Jean-Sébastien Giguère (also known as JS or Jiggy) is the Quebec-born goaltender for the Anaheim Ducks. Although he met his match in Olympic gold medal-winner Martin Brodeur of the New Jersey Devils, Giguère caused quite a stir in the 2003 playoffs by leading his team to victory over the Detroit Red Wings, the Dallas Stars, and the Minnesota Wild.

Born in Montreal, Quebec, on May 16, 1977, the young JS Giguère grew up as an avid fan of the Quebec Nordiques. Still, there was one player on the rival Montreal Canadiens who Giguère couldn't help but idolise. This was, of course, Patrick Roy, who made his NHL debut when Giguère was only 8 years old. Like many young Quebec boys, Giguère was inspired to play goaltender himself, using the butterfly style popularised by Roy.

Giguère made his first step toward the NHL as goalie for the Quebec Major Junior League on the Verdun team at 16 years of age. When the franchise folded in 1994, Giguère was sent to Halifax as a member of the Mooseheads, establishing himself as a star player on an otherwise mediocre expansion team. After a single season in Halifax, Gigueère earned high praise from scouts who raved about his poise and intense focus under pressure, his stamina, and his adept use of the butterfly technique.

Giguère was selected 13th overall, and was the first goaltender to be selected at the 1995 NHL Entry Draft in Edmonton, Alberta. Drafted by the Hartford Whalers, he spent two years in the minors before moving with the franchise to Carolina. Giguère was called up only briefly when Sean Burke was injured, and posted his first NHL win (and only win for the Whalers), making 30 saves for a 3-2 victory over the Ottawa Senators on December 28th, 1996.

On August 25, 1997, the newly relocated Carolina Hurricanes traded Giguère and Andrew Cassels to the Calgary Flames in exchange for Trevor Kidd and Gary Roberts. Giguère spent the 1997-8 season playing for the Flames' AHL team in St. John. He started out the following season the same way until an injury to goalie Ken Wregget brought Giguère back for good. In his Flames debut, JS faced off against his childhood idol and won. On November 8, 1998, his Flames defeated Roy and the Colorado Avalanche by a score of 3-1, with Giguère even getting an assist on Jarome Iginla's final empty net goal.

JS was traded to Anaheim in 2000 in exchange for the second round draft pick that turned out to be Matt Pettinger. In his first year he played in 34 games, winning 11 of them and posting a save percentage of .910%. In 2001-2002, Giguère played in 53 games and had a goals against average of 2.13 and a save percentage of .920%. 2002-2003 has thus far been his most successful season, seeing him win 34 of 65 games, with a save percentage of .920% and a GAA of 2.30. He has led his Ducks to their first-ever Stanley Cup final against the Devils, notching four playoff shoutouts along the way against the likes of Detroit, Dallas, and Minnesota, the latter of whom he shut out in three of four games. He also posted a record-breaking shutout streak of over 270 minutes, which was broken in the fourth game of the Conference final against Minnesota (the goal scored turned out to be the only Minnesota goal of the entire series).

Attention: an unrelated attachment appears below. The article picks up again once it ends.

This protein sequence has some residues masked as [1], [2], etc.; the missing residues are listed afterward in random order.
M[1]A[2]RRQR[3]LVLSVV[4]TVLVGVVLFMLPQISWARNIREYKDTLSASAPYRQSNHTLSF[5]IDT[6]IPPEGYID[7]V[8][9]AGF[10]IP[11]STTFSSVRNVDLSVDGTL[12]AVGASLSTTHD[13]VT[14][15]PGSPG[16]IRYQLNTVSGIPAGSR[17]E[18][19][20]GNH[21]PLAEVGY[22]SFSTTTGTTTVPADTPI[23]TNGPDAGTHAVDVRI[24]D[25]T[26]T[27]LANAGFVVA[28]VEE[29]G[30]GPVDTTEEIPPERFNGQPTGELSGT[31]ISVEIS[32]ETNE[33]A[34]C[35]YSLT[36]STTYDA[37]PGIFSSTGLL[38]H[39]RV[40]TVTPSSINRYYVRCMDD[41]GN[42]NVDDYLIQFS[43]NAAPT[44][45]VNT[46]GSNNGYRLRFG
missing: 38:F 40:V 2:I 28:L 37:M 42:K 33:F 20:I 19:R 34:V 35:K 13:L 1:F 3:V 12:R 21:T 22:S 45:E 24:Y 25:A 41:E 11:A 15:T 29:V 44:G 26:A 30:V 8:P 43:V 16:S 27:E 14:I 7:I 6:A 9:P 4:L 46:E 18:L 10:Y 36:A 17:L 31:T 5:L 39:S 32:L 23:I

Giguère truly made a name for himself in the 2003 playoffs when he began by stopping 63 shots in his first game aginst the Detroit Red Wings. Giguère nearly single-handedly led the Ducks through three playoff rounds, and posted some impressive statistics along the way. Shutting out the Minnesota Wild in the first three games of the conference finals, he has passed the playoff record set by Patrick Roy for consecutive shutout minutes with 270, setting a new record; his replacement during the 2005-06 playoffs, Ilya Bryzgalov, posted the second-most, with 249 minutes (which is also the current record for rookies). He is a couple of minutes away from Roy's record of overtime shutout minutes. He also holds the regular season consecutive shutout minutes record with 239. His seventh-seeded Ducks were the first team ever to win the first five overtime games in a playoff year, and Giguère had the third best save percentage ever for a playoff goalie-- meanwhile Ducks went 12-2 in the first three rounds of the playoffs, without outshooting an opponent in any game. Last but not least, he is only the second hockey player to be a guest on The Tonight Show with Jay Leno (the first was Brendan Shanahan in 1997).

His fame faded somewhat during the season following his outstanding playoff performance. He seemed jittery and nervous, and his numbers were sub-par. While his GAA was a relatively solid 2.62, his win/loss/tie record when the season ended was a suspect 17-31-6. The cancellation of the 2004-05 season allowed him some much-needed rest and time to get over the Ducks' loss to the Devils in the 2003 finals. As a result, he put up much better numbers in 2005-06, going 30-15 (no ties, as they no longer exist) with a 2.66 GAA over 60 games. In the playoffs that year, however, the Ducks went with the aforementioned rookie Ilya Bryzgalov, who took the team to the Wesetern Conference Finals against Edmonton Oilers, which they lost. Giguère began round one as the starter, but gave way to Bryzgalov toward its end and was a non-factor the rest of the postseason.

Giguère's stellar play resulted in opponents using some unorthodox tactics to try and break him. After being shut out in Game 1, some Wild players questioned whether Giguère's pads were of legal size. Ducks head coach Mike Babcock silenced the irate players by sarcastically commenting at a press conference that "it's amazing--the better he plays, the bigger they get. It's an amazing thing."

Giguère is 6'1" and weighs 199 lbs. He wears jersey number 30 and is left-handed. He is married to a Nova Scotian innkeeper's daughter, Kristin Fawthrop, as of June 21, 2002.


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